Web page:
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Each year, the lives of thousands of people across the country are saved because someone made the choice to become an organ donor. In April, Allegheny Health Network is honored to celebrate National Donate Life Month and pay tribute to all of those who have bestowed the precious gift of life to another through organ donation. Visit AHNdonate.org to learn more and register to be an organ donor.

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Format: 04/21/2014
Format: 04/21/2014

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Pittsburgh Tribune-Review: Review: 'Buildings of Pennsylvania' shows amazing sites on every page

Tuesday, April 27th, 2010

By Rege Behe

The Tribune-Review is offering its free Western Pennsylvania News and Sports app for the Apple iPhone, iPod touch and iPad. To get the latest Steelers, Penguins, Pirates and local news, features and blogs instantly, click here.

The topography of Western Pennsylvania, the hills and rivers that extend from the Ohio border to the Appalachians, is often considered the region's defining characteristic.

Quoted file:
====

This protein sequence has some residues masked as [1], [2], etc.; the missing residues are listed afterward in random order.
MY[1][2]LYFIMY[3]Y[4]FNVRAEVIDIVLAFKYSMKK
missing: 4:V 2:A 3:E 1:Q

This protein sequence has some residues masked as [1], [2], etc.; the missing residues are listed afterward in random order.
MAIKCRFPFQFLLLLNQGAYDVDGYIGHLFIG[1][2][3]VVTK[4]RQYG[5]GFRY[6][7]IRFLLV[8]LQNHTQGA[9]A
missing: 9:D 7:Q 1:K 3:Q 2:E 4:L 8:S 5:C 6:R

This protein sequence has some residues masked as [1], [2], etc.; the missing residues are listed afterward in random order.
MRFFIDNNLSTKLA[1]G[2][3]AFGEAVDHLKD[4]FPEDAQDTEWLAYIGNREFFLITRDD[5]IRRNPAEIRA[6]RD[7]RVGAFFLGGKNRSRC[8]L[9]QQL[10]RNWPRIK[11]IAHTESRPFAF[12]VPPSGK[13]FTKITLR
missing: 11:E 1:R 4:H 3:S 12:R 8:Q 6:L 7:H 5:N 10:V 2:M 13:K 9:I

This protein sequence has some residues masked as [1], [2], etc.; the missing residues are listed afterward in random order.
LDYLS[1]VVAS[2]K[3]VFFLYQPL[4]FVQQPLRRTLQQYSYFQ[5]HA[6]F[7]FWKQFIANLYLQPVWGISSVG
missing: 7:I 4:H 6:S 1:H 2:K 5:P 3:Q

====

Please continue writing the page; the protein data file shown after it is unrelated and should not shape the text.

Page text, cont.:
But nestled among those verdant hills, lining the riverbanks, is some of the most diverse architecture in the world. "Buildings of Pennsylvania: Pittsburgh and Western Pennsylvania," by Lu Donnelly, H. David Brumble IV and Franklin Toker, is an exhaustive survey of the area's architecture, from regal manors to bridges to noted landmarks.

"Buildings of Pennsylvania" is divided into five sections -- "The Western Capital -- Pittsburgh and Allegheny County," "Rolling Hills and Rolling Mills," "Ridge and Valley," "Great Forest" and "Oil and Water" -- covering 31 counties in the western half of the state. Principal author Donnelly spent 14 years researching the book, seemingly traveling to every burgh and town west of the state capital in search of intriguing, exotic or unusual structures. The abundance of information initially seems overwhelming, and to read the book from cover-to-cover would imply an intense fascination with architecture.

The true enjoyment of "Buildings of Pennsylvania" lies in the act of discovery. In Pittsburgh, the cherished landmarks, from the Fort Pitt Blockhouse at Point State Park to the Cathedral of Learning in Oakland, are ably covered. But on almost every page there's an entry pertaining to a building passed by thousands every day, but taken for granted. Whether it's the cylindrical tower of the Baum Boulevard Dodge building in East Liberty (designed by Albert Kahn, known as the Architect of Detroit) or Allegheny General Hospital in the North Side, with its 17-story Art Deco tower that is topped by "a penthouse in the guise of a Greek temple," the authors find remarkable details in every corner of the city.

To read more, visit the Tribune-Review website.

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